Chinese President Hu Jintao and his U.S. counterpart Barack Obama on Thursday expressed "concern" about North Korea's uranium enrichment program, stoking some speculation about how they mean to deal with the issue. The U.S. would like to refer the matter to the UN Security Council, but it remains to be seen whether China will go along.
Prior to the summit, China had been noncommittal about the program, with a Foreign Ministry spokesman saying North Korea has the right to use nuclear facilities for peaceful purposes and vice foreign minister Cui Tiankai stating, "For now nothing is clear." But the U.S. wants the international community to act because uranium enrichment is easier than plutonium extraction and can be done more or less in secret.
"China's changed attitude on the uranium enrichment program is a success for the summit," said a senior government official. "The international community including the UN Security Council is expected to take firm steps." President Lee Myung-bak also wants the matter referred to the UNSC. "Now that China has expressed concern, there are few barriers left for the UN Security Council to take the issue up," said another government official. "Countries involved need to discuss when to refer the issue and the extent of sanctions on North Korea."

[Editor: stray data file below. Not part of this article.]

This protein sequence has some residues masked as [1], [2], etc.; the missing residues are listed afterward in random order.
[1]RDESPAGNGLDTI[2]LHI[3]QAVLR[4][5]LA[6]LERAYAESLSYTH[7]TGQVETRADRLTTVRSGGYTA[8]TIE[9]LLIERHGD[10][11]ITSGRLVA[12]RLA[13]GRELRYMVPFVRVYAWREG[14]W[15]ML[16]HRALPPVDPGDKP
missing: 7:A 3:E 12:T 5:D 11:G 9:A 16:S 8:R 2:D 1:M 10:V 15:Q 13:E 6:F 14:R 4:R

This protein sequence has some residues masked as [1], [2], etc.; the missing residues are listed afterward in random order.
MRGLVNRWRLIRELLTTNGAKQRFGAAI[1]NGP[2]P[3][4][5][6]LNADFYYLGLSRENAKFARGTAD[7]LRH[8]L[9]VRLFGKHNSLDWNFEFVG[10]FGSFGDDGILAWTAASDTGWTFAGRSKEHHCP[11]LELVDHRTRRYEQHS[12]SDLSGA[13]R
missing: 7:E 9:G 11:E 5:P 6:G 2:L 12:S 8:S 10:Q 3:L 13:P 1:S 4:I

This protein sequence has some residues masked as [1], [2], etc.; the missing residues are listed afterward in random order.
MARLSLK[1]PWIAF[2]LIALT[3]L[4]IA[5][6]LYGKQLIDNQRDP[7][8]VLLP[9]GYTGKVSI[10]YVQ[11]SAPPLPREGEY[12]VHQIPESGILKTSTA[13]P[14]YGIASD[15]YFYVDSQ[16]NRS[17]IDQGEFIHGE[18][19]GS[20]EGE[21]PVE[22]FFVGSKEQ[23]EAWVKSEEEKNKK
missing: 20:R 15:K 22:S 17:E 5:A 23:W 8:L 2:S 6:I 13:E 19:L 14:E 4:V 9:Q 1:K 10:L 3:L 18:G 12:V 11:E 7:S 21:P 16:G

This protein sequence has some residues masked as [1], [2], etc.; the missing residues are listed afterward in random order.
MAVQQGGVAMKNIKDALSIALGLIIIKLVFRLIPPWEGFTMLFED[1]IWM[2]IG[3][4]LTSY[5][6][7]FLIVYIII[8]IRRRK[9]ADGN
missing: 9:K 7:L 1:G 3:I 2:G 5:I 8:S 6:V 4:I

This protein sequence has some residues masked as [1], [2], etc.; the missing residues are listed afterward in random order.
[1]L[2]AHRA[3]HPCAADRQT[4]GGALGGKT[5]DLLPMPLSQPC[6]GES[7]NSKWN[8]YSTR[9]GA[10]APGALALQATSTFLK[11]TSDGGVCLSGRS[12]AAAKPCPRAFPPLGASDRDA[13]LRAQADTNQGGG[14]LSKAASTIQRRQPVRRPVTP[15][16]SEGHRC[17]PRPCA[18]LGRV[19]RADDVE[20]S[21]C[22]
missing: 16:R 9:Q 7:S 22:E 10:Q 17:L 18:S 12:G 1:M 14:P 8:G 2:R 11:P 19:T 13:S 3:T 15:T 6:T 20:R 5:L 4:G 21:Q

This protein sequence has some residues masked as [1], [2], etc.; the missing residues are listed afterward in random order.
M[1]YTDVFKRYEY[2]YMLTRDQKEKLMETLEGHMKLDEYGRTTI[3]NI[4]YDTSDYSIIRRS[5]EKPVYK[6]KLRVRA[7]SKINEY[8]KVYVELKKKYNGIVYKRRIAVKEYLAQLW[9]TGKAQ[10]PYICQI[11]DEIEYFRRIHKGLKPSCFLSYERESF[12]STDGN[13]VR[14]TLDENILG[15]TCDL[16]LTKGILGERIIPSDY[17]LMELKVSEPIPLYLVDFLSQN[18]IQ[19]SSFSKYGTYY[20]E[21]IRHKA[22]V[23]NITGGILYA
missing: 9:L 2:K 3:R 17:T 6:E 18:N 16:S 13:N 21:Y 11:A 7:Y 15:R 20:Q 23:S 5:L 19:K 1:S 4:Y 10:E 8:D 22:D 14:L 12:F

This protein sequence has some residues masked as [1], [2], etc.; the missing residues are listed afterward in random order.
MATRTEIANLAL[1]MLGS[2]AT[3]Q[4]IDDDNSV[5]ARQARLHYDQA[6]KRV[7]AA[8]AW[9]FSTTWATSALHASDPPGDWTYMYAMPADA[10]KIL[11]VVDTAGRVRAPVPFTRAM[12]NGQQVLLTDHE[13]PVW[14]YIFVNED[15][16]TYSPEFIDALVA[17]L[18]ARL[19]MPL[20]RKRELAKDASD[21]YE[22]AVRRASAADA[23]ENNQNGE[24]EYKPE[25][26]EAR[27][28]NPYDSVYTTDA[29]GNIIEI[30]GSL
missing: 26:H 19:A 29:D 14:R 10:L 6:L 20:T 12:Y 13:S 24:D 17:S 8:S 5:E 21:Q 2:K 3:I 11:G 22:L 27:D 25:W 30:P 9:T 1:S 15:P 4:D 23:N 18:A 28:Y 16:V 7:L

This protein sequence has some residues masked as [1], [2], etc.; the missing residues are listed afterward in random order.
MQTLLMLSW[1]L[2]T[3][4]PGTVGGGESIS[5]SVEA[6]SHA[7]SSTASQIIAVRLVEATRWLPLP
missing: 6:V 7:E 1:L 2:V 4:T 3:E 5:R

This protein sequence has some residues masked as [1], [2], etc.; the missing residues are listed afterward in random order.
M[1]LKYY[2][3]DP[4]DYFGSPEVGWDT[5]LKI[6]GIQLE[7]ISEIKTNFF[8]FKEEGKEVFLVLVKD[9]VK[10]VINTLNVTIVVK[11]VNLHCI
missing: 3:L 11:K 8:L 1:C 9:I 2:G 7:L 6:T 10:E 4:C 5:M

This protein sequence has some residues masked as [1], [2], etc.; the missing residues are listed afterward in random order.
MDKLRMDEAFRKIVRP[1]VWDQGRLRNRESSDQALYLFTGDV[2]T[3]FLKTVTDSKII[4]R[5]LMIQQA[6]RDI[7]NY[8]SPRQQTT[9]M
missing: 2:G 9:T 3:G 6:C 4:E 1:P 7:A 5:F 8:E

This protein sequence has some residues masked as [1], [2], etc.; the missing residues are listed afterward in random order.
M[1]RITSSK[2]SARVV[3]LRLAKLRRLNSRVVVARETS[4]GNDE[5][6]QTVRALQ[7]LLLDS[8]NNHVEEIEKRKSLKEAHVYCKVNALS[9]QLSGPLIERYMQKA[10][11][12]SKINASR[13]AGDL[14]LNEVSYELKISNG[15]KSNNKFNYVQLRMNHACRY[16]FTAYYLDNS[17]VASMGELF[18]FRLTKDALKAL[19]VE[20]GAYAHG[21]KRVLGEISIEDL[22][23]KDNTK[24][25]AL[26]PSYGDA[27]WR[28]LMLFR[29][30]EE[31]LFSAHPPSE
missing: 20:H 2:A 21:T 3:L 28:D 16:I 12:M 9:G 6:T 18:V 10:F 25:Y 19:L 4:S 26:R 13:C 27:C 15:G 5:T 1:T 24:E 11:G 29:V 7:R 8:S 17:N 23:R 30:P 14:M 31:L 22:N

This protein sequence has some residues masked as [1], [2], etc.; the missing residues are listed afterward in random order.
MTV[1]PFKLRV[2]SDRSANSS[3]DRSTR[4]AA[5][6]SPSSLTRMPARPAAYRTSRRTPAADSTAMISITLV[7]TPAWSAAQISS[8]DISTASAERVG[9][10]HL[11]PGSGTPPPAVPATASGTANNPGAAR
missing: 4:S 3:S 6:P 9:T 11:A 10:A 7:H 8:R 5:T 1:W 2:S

But the statement pointedly refers to the North's "claimed" uranium enrichment program. Pyongyang says the purpose is power generation. If the UNSC is to sanction the North over the matter, it needs China's support, and it is unclear how much further Beijing will accommodate the U.S. "If the UN Security Council is to adopt a binding resolution, the U.S. and China have to agree on additional details, and that may take some time," a government source said.